SW1(config)#vlan 11
SW1(config-vlan)#name Switch-MGMT
SW1(config-vlan)#exi
SW1(config)#

This gets to the other switches:

SW2(config)#do sh vlan br

VLAN Name                             Status    Ports
---- -------------------------------- --------- -------------------------------
1    default                          active    Gi0/0, Gi1/0
4    Management                       active    Gi1/1, Gi1/2, Gi1/3
7    DMZ                              active    
9    Phones                           active    
11   Switch-MGMT                      active    
20   Users-1                          active    
21   Users-2                          active    
55   Failover                         active    
99   Data-Phone                       active    
1002 fddi-default                     act/unsup 
1003 trcrf-default                    act/unsup 
1004 fddinet-default                  act/unsup 
1005 trbrf-default                    act/unsup 
SW2(config)#

But so far, not to the 3750X. It just has the VLANs I manually created for something else.

VTP/DTP is working, and I can see the messages in Wireshark:

unetlab-physical-5

I even switched to VTP version 3, and made SW3 the primary server. But the physical 3750X switch did not get the VLANs from the virtual switch environment.

So, where is the issue? Let’s expand it out a little, and either rule it down to or rule out an issue with my VTP configuration, by adding a phone into the mix.

Connecting a physical IP Phone to UNetLab

It’s a simple config:

int gi 3/0/3
switchport voice vlan 9
switchport mode access
switchport access vlan 21

I switched the 3750X to transparent mode for a moment, so that I could add the VLANs needed. But still, there was no joy.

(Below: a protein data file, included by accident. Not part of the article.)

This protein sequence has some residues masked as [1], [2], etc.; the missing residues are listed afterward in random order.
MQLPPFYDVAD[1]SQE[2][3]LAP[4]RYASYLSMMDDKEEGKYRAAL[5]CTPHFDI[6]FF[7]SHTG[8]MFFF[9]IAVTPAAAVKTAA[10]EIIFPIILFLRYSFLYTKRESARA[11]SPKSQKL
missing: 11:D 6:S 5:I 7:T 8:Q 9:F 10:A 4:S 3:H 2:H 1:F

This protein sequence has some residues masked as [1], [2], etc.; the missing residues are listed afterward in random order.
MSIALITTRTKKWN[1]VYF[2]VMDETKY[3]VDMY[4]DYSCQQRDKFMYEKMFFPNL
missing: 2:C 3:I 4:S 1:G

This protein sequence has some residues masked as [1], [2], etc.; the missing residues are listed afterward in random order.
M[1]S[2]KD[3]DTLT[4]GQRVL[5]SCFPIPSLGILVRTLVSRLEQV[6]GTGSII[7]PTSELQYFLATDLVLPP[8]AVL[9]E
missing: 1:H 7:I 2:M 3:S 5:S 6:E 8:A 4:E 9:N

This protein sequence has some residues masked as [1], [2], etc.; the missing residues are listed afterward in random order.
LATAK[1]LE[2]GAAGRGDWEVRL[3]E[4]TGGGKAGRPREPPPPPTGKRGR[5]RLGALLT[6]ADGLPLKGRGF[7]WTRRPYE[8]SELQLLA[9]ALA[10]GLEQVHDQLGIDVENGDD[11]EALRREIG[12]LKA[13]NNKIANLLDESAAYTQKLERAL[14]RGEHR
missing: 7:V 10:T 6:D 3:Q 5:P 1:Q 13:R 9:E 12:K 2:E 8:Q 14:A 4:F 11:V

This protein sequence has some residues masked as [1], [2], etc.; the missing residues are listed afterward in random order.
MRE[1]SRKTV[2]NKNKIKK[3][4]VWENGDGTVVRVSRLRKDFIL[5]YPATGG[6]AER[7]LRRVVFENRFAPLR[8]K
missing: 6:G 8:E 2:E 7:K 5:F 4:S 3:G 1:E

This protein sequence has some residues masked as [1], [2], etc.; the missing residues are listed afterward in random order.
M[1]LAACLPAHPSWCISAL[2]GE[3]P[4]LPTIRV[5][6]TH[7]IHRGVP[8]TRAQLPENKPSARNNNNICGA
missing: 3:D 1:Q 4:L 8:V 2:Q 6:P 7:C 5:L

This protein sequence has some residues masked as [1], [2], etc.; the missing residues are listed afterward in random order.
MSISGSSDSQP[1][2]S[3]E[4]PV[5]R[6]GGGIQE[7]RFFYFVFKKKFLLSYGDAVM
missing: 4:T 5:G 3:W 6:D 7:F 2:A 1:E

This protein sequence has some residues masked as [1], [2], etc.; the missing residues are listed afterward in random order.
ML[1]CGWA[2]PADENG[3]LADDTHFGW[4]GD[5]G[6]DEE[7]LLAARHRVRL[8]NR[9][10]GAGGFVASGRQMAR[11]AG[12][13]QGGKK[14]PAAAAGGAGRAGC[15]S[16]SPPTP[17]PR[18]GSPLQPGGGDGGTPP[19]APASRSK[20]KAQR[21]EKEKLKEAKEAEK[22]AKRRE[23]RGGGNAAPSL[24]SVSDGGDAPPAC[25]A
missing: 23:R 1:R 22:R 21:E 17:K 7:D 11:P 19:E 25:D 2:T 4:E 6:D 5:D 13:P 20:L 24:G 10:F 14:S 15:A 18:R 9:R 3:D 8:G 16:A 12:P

I used the command “sdm prefer vlan”, and did a reboot. Once everything came back up again, I could see the VLANs had been added through VTP, however, communicating with devices was a little unwilling.

So I messed around for a bit trying a bit of this and a bit of that, then I decided to ping Andrea a message and ask for help. He was busy, but I got a couple of minutes with him before he had to dash off to another meeting. He told me to try looking for “vmware switch trunk portgroup”, which lead me to this document: https://kb.vmware.com/selfservice/microsites/search.do?language=en_US&cmd=displayKC&externalId=1004074.

Seems like I was pretty close with my first attempt, but needed to add the following settings:

unetlab-physical-6

 

unetlab-physical-7

I even rebooted the switch again… and when it came back up, OSPF formed an adjacency, and the phone has a DHCP address:

SW3(config)#router ospf 1
SW3(config-router)#router-id 33.33.33.33
SW3(config-router)#network 0.0.0.0 0.0.0.0 a 0
SW3(config-router)#
%OSPF-5-ADJCHG: Process 1, Nbr 50.50.50.50 on Vlan4 from LOADING to FULL, Loading Done
%OSPF-5-ADJCHG: Process 1, Nbr 50.50.50.50 on Vlan11 from LOADING to FULL, Loading Done
SW3(config-router)#

Rather than posting a blurry photo of the phone’s screen, I’ll show you the successful DHCP lease for the phone:

unetlab-physical-8

So, I do not have a £899 paperweight, I have a working physical switch connected to my IOSv layer-2 switch. It is isolated from my home network, and once the Cisco AP gets delivered I should be able to play around with that.

Just one more bit of proof that it is working, here is the DHCP reservation for my MacBook, which was connected to the phone’s PC port:

unetlab-physical-9

And here is the screenshot from the Mac itself:

unetlab-physical-10

Even though it wasn’t exactly smooth sailing, I am where I need to be. The UNetLab hosts can talk to the physical hosts, and the floor is opening up for me to have some real fun!

3 Comments

  1. Zach August 18, 2017
  2. Nawir February 3, 2018